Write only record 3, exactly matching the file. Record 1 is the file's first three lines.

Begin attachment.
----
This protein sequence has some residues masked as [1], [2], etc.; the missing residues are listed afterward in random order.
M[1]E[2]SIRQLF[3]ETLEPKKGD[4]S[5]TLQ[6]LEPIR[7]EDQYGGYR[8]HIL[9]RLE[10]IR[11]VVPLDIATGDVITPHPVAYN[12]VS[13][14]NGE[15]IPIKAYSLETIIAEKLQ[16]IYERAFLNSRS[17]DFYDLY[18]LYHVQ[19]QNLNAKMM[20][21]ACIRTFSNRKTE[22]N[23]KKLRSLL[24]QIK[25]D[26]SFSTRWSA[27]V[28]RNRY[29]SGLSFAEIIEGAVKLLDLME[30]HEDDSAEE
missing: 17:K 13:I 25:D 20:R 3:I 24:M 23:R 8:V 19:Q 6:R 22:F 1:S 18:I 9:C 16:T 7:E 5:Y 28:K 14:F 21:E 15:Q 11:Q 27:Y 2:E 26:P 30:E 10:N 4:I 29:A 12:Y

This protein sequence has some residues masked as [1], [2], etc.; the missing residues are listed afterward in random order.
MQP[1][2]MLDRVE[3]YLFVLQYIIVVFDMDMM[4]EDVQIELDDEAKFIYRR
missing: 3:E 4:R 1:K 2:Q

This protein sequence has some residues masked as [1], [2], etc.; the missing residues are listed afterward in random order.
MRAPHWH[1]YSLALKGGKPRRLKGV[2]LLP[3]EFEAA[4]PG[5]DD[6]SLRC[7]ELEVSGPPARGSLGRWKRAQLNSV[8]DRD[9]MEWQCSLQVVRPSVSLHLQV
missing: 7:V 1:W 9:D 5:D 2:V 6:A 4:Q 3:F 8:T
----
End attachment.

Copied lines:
This protein sequence has some residues masked as [1], [2], etc.; the missing residues are listed afterward in random order.
MRAPHWH[1]YSLALKGGKPRRLKGV[2]LLP[3]EFEAA[4]PG[5]DD[6]SLRC[7]ELEVSGPPARGSLGRWKRAQLNSV[8]DRD[9]MEWQCSLQVVRPSVSLHLQV
missing: 7:V 1:W 9:D 5:D 2:V 6:A 4:Q 3:F 8:T